A prenuptial agreement is a legal contract that defines what a married couple will receive in case of a divorce. In Florida, the Uniform Prenuptial Agreement Act (UPAA), adopted in 2007, governs prenuptial contracts.
Couples enter into a prenuptial agreement prior to marriage to protect their assets. The contractual agreement specifies how property, assets and debt will be divided between the two partners in the event of a divorce. This contract can also protect the inheritance rights of children from a previous marriage.
Prenuptial agreements can be challenged in court in certain situations. In this blog post, you will learn about the circumstances for when you can challenge a prenuptial agreement in Florida.
Challenging a Prenuptial Agreement in Florida
A prenuptial contract is a legally binding contract. But if fraud or undue influence was a reason for entering into the contract, you can challenge it in court. Florida courts may void a prenup. But you have to prove that there is a valid reason for it to be void.
1. Terms of the Prenuptial Agreement Violate State Laws
The terms of the prenuptial contract must not contradict state laws. A judge may void the contract if the provisions regarding child custody restrictions, visitation rights, or other matters violate state laws. In this case, the prenuptial contract will not hold in court.
2. The Prenuptial Agreement was Signed Under Pressure
A partner can challenge a prenup contract if signed under stress. A partner may attempt to force the other partner into signing the contract. The partner may use threats that could be physical or financial in nature. Again, this will also void the contract.
A contract is valid if all partners willingly enter into the prenup contract. There must be no compulsion. The use of threat will void the contract.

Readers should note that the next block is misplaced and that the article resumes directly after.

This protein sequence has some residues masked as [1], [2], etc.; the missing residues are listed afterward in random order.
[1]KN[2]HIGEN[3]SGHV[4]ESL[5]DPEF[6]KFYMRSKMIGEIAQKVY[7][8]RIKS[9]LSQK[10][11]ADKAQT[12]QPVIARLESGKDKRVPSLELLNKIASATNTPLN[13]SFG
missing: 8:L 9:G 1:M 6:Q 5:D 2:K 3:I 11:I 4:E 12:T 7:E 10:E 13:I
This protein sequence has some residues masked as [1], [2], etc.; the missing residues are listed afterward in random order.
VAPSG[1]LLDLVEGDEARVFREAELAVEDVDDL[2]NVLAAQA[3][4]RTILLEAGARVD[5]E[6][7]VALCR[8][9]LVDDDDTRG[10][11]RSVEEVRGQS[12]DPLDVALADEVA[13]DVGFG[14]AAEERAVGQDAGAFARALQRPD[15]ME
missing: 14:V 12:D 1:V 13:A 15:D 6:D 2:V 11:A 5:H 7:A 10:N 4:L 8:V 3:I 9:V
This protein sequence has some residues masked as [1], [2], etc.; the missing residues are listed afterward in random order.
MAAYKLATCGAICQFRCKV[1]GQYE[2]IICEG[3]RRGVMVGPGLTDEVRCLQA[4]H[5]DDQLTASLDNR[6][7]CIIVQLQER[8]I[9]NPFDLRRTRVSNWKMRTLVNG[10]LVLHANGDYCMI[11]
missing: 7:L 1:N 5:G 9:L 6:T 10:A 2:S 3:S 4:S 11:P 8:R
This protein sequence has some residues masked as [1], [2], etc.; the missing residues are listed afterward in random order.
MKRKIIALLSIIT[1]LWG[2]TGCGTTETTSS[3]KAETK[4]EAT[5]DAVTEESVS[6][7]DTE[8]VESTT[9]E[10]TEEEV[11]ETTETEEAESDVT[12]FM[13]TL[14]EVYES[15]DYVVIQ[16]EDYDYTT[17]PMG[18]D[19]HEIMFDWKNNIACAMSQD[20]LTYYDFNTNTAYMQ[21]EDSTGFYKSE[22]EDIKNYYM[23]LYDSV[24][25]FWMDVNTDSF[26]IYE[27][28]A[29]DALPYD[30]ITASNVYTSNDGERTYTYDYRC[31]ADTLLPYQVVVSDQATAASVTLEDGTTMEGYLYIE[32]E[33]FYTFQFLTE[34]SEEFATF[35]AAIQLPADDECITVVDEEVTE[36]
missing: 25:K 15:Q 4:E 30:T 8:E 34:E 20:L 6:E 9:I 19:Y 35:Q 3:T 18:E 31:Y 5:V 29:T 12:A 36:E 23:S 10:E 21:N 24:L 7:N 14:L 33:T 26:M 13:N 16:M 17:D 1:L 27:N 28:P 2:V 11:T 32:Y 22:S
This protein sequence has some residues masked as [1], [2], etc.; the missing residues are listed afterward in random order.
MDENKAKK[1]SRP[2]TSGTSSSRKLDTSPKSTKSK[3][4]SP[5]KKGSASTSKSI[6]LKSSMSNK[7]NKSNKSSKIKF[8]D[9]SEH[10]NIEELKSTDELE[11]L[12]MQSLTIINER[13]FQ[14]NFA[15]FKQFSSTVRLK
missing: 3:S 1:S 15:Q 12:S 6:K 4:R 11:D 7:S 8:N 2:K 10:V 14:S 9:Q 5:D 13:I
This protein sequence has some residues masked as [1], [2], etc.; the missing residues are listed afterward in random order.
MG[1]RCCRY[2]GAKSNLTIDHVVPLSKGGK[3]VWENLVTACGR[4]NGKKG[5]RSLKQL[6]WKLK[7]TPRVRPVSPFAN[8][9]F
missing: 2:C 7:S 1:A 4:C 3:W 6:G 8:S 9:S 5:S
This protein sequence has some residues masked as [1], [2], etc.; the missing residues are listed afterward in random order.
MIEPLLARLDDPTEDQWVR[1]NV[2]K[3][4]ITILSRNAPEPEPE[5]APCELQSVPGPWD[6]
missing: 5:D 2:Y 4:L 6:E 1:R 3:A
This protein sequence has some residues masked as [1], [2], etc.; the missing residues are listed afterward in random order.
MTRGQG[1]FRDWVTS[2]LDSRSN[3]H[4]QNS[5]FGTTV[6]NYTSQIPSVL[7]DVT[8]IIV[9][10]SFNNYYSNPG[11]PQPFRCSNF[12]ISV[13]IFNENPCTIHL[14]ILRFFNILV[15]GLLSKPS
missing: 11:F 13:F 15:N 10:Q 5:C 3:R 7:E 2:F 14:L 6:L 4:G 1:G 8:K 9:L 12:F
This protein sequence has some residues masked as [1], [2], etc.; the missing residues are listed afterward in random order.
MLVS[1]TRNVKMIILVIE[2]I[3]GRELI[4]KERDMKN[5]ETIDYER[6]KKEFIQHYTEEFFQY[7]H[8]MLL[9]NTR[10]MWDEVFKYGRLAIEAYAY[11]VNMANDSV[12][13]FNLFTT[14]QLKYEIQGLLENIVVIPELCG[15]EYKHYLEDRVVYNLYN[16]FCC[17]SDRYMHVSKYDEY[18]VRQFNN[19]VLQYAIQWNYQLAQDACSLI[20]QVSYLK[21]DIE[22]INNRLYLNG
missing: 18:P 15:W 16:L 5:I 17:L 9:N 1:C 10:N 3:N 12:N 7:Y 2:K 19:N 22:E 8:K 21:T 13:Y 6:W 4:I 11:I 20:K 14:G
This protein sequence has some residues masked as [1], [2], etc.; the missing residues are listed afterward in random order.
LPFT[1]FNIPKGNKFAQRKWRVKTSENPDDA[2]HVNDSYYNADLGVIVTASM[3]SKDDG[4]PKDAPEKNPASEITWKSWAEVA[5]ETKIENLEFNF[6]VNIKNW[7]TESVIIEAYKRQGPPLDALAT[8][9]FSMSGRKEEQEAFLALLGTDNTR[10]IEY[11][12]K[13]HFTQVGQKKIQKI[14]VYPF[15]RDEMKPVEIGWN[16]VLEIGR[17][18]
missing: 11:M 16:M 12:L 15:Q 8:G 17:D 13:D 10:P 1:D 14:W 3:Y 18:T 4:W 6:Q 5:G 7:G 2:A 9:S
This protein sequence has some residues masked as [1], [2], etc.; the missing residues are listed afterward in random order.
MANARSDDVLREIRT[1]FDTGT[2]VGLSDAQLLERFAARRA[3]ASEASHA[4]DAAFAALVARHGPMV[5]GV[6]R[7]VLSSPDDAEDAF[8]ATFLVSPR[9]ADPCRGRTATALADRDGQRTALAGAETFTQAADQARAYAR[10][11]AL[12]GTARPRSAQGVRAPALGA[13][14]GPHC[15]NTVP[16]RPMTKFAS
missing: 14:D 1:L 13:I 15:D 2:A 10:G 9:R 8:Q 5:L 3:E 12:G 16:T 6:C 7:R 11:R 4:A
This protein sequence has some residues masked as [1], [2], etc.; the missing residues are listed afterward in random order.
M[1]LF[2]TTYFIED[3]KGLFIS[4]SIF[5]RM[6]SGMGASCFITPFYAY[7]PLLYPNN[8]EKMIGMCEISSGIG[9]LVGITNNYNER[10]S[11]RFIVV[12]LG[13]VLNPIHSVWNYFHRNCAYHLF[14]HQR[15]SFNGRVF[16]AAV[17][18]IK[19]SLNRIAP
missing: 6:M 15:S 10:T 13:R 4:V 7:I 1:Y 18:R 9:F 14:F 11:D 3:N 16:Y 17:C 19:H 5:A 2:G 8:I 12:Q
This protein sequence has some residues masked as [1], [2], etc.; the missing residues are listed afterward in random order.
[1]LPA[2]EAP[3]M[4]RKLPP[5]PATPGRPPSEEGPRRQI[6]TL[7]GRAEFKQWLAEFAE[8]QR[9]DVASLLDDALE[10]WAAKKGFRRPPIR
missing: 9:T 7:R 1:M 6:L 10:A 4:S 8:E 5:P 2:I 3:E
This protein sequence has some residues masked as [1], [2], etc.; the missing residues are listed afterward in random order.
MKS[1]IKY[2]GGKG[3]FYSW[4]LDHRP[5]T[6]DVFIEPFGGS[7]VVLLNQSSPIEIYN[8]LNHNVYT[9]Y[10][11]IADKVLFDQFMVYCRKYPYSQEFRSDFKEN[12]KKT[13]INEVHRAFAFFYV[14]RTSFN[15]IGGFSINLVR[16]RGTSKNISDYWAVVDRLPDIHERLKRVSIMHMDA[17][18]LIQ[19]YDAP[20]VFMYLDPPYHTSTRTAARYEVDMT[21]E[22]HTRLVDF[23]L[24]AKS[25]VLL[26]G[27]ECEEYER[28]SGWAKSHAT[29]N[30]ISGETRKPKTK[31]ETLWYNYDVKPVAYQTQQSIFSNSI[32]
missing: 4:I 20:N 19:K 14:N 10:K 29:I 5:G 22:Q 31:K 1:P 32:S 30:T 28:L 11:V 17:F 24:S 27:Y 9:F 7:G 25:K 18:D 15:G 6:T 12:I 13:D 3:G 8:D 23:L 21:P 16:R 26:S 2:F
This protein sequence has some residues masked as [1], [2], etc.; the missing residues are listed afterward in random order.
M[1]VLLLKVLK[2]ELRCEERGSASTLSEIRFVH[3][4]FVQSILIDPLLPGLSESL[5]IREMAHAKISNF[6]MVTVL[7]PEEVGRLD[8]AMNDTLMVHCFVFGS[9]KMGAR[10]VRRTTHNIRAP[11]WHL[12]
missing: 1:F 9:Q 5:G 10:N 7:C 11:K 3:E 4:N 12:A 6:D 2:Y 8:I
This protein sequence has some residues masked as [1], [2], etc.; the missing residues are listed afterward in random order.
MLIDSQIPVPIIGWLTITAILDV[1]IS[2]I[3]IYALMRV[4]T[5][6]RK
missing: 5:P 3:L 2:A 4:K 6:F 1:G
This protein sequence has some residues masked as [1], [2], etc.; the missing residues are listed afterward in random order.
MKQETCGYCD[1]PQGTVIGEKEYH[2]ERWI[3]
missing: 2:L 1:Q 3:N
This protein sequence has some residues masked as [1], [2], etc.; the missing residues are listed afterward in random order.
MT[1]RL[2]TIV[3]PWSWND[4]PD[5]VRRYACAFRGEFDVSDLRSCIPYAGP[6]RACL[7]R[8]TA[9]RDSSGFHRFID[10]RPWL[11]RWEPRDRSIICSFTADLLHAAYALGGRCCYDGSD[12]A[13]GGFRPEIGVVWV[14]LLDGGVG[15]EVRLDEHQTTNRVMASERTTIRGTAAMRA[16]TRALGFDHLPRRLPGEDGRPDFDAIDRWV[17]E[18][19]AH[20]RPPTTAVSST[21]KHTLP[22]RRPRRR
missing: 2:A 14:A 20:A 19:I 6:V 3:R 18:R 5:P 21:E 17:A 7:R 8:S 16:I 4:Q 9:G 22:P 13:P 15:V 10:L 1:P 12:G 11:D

3. Unfair Prenuptial Agreement Provisions
You can also challenge a prenup contract if you believe that the provisions were grossly unfair. The specific provisions of the contract should be reasonable. No provisions should be unfair as per the state laws.
Examples of unreasonable provision include no claim to assets in case of infidelity. In this case, the prenuptial contract is an unconscionable contract that will not hold up in court. The contract will not be considered valid.
4. Full Disclosure of Assets and Liabilities Was Not Made
It is necessary for both parties to fully disclose their assets and debt before signing the contract. The partner who waives the right of the other partner to full disclosure should do so knowingly.
A partner must fully disclose their assets unless there is a waiver for disclosure. If a partner withholds information about some assets, the prenuptial contract will be void.
If you want to challenge a prenuptial agreement in Florida, contact an experienced family law attorney.
Boyer Law Firm, P.L.’s family law attorneys offer expert advice to individuals in Florida and New York. Using our secure contact form, message us for a free case evaluation.